compelling to visit Kumbhakonam just for tasting the degree coffee ! The author laments that a museum dedicated to Ramanujan is hardly known to many, even in Chennai & is all due to the efforts of a school teacher. The language is simple & the book is divided into small chapters The result is, that I was egged on to finish the chapters as they were small.It is devoid of technicalities of Mathematics & hence interesting.It makes me take pride in the work of Ramanujan. I would recommend this book to one & all as it is humourous & has mystery & lots of drama.It informs us that the Ramanujan’s theories are being discussed & debated even today so many years after his death ! In India ,we seem to have forgotten him n

Vasrao is a law graduate from Government Law College,Mumbai.She’s a fellow in General Insurance. She’s a homemaker at present, having worked for nearly 16 years in General Insurance in the Public Sector. She’s a voracious reader and maintains a wonderful book review blog. | February 2014 | 91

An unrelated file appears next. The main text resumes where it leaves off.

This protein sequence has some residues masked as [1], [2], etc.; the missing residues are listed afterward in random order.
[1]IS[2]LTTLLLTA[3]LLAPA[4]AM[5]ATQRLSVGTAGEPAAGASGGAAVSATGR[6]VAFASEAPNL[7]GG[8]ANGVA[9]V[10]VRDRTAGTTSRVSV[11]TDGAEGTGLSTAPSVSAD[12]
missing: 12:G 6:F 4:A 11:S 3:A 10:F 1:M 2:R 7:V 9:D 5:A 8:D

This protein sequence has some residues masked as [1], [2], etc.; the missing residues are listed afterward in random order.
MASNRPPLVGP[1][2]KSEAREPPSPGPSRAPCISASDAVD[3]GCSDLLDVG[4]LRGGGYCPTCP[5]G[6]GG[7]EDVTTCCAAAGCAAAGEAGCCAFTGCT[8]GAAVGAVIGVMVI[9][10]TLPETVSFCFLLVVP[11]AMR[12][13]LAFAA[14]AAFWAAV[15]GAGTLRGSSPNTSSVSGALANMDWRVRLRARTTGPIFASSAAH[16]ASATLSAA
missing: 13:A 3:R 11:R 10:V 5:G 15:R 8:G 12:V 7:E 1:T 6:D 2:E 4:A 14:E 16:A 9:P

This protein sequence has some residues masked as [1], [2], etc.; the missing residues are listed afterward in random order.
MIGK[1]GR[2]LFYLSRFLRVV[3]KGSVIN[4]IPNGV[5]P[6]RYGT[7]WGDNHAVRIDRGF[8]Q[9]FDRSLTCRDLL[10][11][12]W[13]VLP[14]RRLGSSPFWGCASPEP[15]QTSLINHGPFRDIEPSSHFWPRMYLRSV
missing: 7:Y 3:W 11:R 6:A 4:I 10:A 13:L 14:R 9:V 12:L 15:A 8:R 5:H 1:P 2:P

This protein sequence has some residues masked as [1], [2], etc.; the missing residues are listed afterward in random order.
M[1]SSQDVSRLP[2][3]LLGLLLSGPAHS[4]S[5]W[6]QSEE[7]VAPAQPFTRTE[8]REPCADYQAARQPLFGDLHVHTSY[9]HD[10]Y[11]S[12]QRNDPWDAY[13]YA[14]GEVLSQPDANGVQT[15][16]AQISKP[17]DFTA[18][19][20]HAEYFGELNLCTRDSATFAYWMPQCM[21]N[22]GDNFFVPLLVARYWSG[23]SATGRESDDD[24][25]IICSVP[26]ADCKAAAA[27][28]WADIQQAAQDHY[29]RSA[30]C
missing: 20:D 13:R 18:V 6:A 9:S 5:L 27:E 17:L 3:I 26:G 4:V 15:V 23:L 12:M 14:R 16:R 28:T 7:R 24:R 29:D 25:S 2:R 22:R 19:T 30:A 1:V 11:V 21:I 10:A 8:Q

Vasrao The Prophecy of Trivine is a coordinated effort by three engineers who studied in the same college.This is a surprise as it requires thinking & visualising similarly & even agreeing to the visualisation & ideas of others.This is a book divided into Prologue,20 chapters followed by Epilogue.All these are contained in 259 pages.The book came with two book marks.The book marks had the same print as is there on the cover of the book. The book cover,shows half a face which is silvery white with piercing blue eyes.It is a very chiseled face & a feminine one.The eye is blue. The background seems to be bluish black.On the back cover is a circle which could be the globe or the sky. It shows passing clouds & a hyena | February 2014 | 92